Retention Rates of 2.0-Mm Fine-Mesh Traveling Water Screens: Theoretical Vs. Empirical

Tuesday, August 19, 2014: 11:30 AM
203 (Centre des congrès de Québec // Québec City Convention Centre)
Jonathan Black , Alden Research Laboratory, Inc., Holden, MA
Douglas A. Dixon , Electric Power Research Institute, Gloucester Point, VA
The biological effectiveness of fine-mesh traveling screens at cooling water intake structures (CWIS) is dependent upon their capacity to collect organisms and return them to the source waterbody with minimal stress, injury and mortality.  The retention of larval fish depends upon their morphology and the size of the screen mesh.  In the absence of empirical data, a model has been developed to predict the retention rates for a given screen mesh-size using measurements of the body size and shape of the species in question. In particular, this model postulates that head capsule depth is the critical morphometric characteristic that determines whether an organism will fit though a given screen opening.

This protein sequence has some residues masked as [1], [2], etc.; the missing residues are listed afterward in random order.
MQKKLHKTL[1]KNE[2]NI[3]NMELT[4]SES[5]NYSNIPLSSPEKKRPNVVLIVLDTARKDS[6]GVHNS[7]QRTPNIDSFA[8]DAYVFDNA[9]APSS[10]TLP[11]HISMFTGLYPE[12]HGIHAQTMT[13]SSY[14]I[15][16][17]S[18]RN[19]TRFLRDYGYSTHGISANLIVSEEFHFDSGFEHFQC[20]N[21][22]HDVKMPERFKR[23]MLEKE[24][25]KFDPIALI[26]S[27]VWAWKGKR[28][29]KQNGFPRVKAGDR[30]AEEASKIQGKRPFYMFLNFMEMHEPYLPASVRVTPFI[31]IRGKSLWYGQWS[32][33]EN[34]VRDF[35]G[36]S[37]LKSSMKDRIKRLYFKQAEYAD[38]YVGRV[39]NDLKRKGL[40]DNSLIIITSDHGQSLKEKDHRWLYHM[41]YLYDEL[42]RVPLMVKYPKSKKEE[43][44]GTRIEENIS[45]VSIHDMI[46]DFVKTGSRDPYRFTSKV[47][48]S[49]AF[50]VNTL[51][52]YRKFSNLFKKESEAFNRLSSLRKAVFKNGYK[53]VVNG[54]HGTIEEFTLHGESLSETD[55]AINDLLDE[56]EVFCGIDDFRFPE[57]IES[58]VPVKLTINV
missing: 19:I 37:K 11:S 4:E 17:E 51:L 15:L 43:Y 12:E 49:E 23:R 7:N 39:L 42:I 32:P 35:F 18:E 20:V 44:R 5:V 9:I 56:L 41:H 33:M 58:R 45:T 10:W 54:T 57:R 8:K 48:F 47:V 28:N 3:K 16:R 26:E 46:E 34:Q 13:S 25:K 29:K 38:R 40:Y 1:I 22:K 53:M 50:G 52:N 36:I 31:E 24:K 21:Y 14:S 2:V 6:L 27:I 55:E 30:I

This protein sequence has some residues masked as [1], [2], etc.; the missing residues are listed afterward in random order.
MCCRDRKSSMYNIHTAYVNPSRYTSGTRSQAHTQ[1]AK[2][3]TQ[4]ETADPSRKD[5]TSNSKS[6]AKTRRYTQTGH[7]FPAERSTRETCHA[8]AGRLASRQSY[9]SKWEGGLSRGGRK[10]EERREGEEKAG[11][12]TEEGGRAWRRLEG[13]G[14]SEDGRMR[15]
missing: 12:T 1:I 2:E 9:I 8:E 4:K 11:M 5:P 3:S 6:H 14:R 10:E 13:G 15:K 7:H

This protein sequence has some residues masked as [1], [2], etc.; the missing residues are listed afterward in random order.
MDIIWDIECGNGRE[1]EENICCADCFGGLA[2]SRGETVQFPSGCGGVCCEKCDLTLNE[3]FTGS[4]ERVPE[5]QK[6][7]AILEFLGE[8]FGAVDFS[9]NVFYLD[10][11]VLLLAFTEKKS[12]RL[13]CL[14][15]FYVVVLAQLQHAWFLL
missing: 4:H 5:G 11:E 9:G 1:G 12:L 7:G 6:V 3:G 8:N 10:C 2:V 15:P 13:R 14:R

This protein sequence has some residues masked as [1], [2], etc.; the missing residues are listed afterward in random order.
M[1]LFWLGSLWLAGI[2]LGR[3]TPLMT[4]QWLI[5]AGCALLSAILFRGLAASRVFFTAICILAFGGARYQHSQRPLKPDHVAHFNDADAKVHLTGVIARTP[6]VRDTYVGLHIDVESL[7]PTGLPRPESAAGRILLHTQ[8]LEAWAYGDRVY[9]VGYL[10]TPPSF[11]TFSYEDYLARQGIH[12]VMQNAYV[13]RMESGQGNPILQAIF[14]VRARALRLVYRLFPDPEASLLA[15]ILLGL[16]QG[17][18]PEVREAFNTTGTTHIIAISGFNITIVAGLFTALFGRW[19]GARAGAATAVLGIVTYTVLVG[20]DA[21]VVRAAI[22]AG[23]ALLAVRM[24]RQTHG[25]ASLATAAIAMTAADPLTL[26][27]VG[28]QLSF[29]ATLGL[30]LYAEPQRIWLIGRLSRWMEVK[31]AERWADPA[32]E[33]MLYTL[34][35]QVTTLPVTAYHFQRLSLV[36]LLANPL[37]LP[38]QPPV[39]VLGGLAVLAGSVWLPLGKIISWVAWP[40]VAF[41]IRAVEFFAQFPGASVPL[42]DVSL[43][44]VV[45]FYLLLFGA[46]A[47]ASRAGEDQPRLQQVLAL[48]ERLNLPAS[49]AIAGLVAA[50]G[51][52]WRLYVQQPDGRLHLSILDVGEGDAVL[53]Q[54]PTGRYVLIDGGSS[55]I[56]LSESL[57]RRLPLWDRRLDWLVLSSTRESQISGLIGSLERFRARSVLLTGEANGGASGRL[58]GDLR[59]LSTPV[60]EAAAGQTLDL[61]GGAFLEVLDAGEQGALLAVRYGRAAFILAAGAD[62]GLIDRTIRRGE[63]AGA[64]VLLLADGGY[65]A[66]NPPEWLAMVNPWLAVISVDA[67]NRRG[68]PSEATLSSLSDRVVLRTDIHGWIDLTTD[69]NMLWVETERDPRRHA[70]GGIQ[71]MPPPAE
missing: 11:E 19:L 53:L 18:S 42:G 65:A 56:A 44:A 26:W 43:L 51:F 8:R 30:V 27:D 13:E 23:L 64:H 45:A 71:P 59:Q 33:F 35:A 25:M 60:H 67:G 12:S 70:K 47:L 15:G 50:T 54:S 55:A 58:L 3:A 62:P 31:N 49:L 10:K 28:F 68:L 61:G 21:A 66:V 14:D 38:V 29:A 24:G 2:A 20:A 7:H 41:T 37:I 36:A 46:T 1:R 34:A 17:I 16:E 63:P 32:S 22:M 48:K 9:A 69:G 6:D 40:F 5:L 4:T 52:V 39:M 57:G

The effectiveness of 2.0-mm fine-mesh screens at retaining larval fish was evaluated in a laboratory study.  Test species included bigmouth buffalo (Ictiobus cyprinellus), bluegill (Lepomis macrochirus), common carp (Cyprinus carpio), golden shiner (Notemigonus crysoleucas), and white sucker (Catostomus commersonii). Theoretical estimates of retention compared strongly with the testing results for four of the five species.  These results support the accuracy of the theoretical model and indicate that measurements taken from in situ ichthyoplankton samples may be sufficient to predict retention rates at CWIS in the place of empirical data.